Durational Performance: Temporalities of the Untimely Body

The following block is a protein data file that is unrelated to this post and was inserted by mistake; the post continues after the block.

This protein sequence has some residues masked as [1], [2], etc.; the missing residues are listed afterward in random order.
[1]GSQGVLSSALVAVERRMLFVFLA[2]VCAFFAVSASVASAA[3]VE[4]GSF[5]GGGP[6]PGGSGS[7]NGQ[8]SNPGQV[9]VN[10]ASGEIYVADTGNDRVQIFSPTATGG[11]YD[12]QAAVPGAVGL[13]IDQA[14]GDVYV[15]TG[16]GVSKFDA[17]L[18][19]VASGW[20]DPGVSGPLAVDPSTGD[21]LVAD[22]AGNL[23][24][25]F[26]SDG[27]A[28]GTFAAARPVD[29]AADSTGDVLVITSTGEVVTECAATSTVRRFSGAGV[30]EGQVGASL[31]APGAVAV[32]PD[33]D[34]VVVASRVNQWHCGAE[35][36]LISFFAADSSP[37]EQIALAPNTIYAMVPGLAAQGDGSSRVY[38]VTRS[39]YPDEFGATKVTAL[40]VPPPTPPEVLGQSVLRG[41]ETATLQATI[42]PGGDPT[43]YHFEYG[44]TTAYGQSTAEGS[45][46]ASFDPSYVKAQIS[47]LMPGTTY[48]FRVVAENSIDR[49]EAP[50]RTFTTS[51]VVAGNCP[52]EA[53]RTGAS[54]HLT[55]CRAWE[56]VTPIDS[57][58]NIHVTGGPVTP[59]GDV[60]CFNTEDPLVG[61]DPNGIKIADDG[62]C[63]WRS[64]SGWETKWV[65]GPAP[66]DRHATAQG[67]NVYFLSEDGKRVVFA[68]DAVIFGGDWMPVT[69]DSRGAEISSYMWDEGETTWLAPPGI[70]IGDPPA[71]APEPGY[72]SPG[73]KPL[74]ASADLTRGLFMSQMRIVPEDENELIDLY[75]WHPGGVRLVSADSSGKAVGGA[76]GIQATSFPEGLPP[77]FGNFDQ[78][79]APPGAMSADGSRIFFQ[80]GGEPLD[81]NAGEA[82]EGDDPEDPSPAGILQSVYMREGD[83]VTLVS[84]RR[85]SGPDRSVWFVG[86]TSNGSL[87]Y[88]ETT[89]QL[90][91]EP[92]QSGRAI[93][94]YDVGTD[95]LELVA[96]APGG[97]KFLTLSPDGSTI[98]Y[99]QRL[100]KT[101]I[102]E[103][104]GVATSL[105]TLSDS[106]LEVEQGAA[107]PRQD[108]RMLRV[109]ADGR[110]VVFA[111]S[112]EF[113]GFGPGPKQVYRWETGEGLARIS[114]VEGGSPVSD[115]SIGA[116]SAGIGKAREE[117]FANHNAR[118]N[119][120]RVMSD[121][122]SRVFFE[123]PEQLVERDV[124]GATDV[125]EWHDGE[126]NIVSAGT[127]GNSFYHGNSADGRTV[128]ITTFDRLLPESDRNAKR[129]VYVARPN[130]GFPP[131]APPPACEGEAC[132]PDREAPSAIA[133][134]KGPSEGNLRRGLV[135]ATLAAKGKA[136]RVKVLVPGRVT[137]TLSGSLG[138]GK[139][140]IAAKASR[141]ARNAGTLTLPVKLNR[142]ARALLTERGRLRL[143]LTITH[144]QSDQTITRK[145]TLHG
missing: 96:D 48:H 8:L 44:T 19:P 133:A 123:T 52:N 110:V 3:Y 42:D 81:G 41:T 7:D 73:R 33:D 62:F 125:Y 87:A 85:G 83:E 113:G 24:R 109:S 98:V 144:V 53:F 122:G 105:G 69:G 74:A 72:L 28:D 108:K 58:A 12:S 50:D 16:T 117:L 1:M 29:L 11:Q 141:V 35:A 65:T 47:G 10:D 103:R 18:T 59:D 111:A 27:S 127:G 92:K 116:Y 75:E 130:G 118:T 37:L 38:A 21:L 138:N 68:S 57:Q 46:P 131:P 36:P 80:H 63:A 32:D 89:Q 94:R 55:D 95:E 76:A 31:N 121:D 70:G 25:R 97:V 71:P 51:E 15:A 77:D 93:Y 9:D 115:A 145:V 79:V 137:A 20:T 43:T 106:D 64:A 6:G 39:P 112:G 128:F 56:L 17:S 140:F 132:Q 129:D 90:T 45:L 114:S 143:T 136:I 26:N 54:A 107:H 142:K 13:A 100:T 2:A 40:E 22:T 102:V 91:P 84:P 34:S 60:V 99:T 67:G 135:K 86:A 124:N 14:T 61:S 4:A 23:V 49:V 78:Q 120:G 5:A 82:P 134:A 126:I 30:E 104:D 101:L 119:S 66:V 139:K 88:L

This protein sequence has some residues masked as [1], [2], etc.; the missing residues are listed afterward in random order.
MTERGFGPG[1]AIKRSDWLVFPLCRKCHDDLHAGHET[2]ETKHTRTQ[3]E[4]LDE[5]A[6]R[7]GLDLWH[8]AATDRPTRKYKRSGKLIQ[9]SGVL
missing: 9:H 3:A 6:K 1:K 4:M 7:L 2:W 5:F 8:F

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This project establishes durational performance as a cogent artistic medium by unearthing the work of under-researched female artists. Following Marina Abramović’s 2010 performance, The Artist is Present, at The Museum of Modern Art in New York City, a trend toward “durational performance” erupted in the art world and the dance world. Its ripples penetrated popular music and were registered by Abramović’s rapidly skyrocketing celebrity status. More than an emergent fad however, the aesthetic turn to duration has a robust history and politics. By tracing the historical development of standardized time, I anchor durational performance to the specific way clock-time is used to discipline the body. Extending this history to the present, I describe how everyday untimely behaviors from the nineteenth century developed into a relevant artistic medium. This scholarship complicates dominant Western narratives about the development of performance art and contemporary dance. By the very nature of cultivating untimeliness, the untimely body revealed by durational performance is a body that resists being colonized by structures of time that make human activity predictable, profitable, and efficient. Asserting durational performance creates the conditions in which the body can escape capitalist and neoliberal choreographies of time, my focus on the untimely body attends to the physical toll of mastering and deploying silence, repetition, and suspension as artistic mechanisms and political strategies. It also compels an intimate look at durational performance as doing more than staging a body that endures toward its limit of exhaustion. The shift from endurance to sustained discomfort and from exhaustion to fatigue on which this dissertation focuses considers the body as a site of creative resistance that is able to wrest itself from neoliberal structures of control that permeate aesthetic consciousness and artistic production.